Chickens in the ragweed forest

Looking up through ragweed

The photos above and
below show what chicken pasture 2 currently looks like — a nearly
impenetrable thicket of five to eight foot tall ragweed.  This is
what you get when chickens eat the pasture bare over a long, cold
winter, and none of your

Ragweed pasture

love ragweed pollen
but can chickens get anything out of the weeds?  Our six week old
golden comet cross and cuckoo marans have just about eaten the ground
bare underneath the towering ragweed.  Here’s what the pasture
looked like at the beginning of June:

Chicks in ragweed forest

…and here’s the same
patch of earth a month later:

Bare ground under ragweed

The whole pasture isn’t
this barren — this is the area right outside the coop door where the
flock hangs out the most.  But the flaws of the ragweed forest are
all too apparent.  The woody ragweed stems are useless for
chickens, and the flock can’t reach the leaves more than a foot off the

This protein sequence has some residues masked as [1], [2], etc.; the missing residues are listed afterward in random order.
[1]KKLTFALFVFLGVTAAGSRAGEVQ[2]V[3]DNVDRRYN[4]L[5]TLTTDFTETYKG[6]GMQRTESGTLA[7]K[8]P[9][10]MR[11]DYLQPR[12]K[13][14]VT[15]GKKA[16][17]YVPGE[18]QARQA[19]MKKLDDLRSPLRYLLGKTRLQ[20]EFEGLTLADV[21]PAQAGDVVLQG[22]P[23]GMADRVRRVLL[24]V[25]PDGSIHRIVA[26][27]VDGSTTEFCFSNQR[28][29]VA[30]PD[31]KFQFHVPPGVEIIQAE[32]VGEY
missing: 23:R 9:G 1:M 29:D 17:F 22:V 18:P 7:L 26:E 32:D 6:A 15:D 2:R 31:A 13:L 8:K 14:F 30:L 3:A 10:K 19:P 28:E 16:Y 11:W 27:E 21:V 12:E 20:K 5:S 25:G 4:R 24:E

ground.  Meanwhile, ragweed’s shade keeps most other plants from
growing, but doesn’t produce the leaf litter full of bugs that makes
the real forest so appealing to chickens.

The only really
definitive way of telling the quality of the ragweed pasture compared
to our other pastures is to look at how much feed it takes to keep the
flock growing.  Unfortunately, this is our only flock of cuckoo
marans, and these heavier birds are likely to just eat more than our
australorps in general, so it would be an apples to oranges
comparison.  Still, my gut says the ragweed isn’t really helping,
so I’ll probably let some of it bloom and then cut it all down before
the ragweed goes to seed.

Our chicken waterer makes this flock so low
maintenance that they hardly know who I am.

Latest Comments

  1. Suzanne Gagnon July 20, 2011
  2. anna July 21, 2011

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